THE QUEEN OF THE CATACOMBS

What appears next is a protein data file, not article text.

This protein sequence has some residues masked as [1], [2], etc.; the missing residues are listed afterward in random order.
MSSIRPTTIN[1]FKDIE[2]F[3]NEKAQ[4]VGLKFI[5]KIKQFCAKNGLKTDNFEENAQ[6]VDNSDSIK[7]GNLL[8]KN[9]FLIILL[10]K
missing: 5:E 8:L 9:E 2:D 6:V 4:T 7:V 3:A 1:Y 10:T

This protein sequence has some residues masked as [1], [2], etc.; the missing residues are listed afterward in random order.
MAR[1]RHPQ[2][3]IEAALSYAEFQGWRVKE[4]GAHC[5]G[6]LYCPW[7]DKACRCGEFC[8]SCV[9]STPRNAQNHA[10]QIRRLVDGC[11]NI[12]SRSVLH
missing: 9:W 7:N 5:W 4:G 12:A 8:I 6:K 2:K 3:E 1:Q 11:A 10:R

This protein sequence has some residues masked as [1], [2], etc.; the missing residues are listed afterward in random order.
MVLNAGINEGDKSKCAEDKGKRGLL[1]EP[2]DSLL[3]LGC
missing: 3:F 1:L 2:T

The Catacombs of Priscilla, sits on the Via Salaria, with its entrance in the convent of the Benedictine Sisters of Priscilla. It is mentioned in all of the most ancient documents on Christian topography and liturgy in Rome; because of the great number of martyrs buried within it, it was called “regina catacumbarum – the queen of the catacombs.”Originally dug out from the second to fifth centuries, it began as a series of underground burial chambers, of which the most important are the “arenarium” or sand-quarry, the cryptoporticus, (an underground area to get away from the summer heat), and the hypogeum with the tombs of the Acilius Glabrio family. The noblewoman Priscilla, who granted the Church use of the property, was a member of this family; her commemoration is noted on January 16th in the Roman Martyrology, which speaks of her as a benefactor of the Christian community in Rome. This cemetery was lost like all the others after the entrances were blocked to protect it from thievery; however, it was also one of the first to be rediscovered, in the sixteenth-century. A large portion of the funerary inscription, sarcophagi, stone and bodies (presumed to be those of martyrs) were subsequently taken away; nevertheless, the catacomb does preserve some particularly beautiful and important paintings, the most significant of which are included on the regular visit.